JAY DOUGLAS GECK
Deputy Solicitor General
 Timber excise taxes are a substitute for a former ad valorem property tax on timber and forest lands. The legislature eliminated the ad valorem tax because of the difficulty of valuing and assessing timber and forest lands. RCW 84.33.010 (legislative findings). The statutes governing the timber excise tax are, in fact, codified in RCW Title 84, which is otherwise devoted to property taxes.
 “The word ‘levy’ when used in connection with the authority to tax, while assuming other meanings through interchangeable or indiscriminate usage, strictly speaking denotes the exercise of a legislative function, whether state or local, which determines that a tax shall be imposed, and fixes the amount, purpose, and subject of the exaction.” Carkonen v. Williams, 76 Wn.2d 617, 627, 458 P.2d 280 (1969) (citing 3 T. Cooley, Taxation § 1012, at 2043–44 (4th ed. 1924)).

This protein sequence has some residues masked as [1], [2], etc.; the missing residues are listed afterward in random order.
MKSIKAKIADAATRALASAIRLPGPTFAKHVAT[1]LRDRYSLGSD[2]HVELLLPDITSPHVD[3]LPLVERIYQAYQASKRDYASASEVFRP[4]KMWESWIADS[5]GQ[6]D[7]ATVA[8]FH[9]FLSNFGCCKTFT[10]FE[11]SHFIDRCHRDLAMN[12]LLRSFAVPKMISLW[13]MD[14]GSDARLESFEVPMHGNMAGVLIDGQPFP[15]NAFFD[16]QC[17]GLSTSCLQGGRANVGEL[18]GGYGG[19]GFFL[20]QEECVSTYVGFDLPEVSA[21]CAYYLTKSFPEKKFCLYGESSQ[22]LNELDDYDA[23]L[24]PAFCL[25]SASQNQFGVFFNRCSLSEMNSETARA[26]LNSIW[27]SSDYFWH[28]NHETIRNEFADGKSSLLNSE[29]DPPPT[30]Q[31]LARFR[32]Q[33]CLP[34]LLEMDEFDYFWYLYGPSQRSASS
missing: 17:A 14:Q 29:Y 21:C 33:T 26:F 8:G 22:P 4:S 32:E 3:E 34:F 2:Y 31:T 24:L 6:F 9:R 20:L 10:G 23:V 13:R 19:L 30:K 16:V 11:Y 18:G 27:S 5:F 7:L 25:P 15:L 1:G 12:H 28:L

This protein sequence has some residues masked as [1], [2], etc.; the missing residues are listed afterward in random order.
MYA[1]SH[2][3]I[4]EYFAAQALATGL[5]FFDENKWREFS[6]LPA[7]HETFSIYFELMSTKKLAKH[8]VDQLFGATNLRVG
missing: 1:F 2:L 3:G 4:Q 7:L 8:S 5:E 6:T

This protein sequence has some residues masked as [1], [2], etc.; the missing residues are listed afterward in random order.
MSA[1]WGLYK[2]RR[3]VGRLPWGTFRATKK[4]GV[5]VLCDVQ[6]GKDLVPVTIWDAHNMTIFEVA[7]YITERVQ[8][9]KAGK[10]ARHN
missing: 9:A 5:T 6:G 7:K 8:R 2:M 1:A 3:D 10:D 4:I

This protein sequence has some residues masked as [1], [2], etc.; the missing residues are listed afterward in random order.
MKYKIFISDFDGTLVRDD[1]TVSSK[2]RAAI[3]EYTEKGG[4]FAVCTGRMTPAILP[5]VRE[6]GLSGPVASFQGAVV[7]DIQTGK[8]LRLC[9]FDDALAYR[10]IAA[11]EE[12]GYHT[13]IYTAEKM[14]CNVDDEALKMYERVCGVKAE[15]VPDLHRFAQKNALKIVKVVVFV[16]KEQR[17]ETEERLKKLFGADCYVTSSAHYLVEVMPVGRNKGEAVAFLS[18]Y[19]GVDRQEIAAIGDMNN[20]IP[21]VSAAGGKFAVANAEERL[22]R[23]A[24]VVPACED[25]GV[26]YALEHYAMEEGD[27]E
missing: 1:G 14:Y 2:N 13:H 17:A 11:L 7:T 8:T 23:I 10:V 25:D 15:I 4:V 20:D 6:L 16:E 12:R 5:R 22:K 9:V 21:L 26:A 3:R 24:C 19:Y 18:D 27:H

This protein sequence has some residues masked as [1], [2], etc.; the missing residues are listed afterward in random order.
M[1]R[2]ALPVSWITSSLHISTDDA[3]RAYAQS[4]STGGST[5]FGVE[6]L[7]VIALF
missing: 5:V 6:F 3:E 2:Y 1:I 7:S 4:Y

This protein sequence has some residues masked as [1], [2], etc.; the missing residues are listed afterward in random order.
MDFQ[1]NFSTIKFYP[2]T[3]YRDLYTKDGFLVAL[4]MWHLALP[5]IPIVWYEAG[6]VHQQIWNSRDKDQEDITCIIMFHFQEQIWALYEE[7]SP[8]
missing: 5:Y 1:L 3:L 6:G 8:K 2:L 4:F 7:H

It is possible to characterize subsection (6) of the statute as setting up “fourth and fifth” priorities for distribution of timber excise tax revenues. Subsection (6) provides for paying a percentage of excess revenues to a reserve fund and distribution of any remainder to the taxing districts. It is unnecessary to discuss these potential distributions to answer your questions.
 This approach also avoids the impracticality of having no distribution of fourth-quarter revenues. If fourth-quarter revenues are not distributed, then the lowest-priority districts might not receive any revenues, even when such revenues are available during the fourth quarter.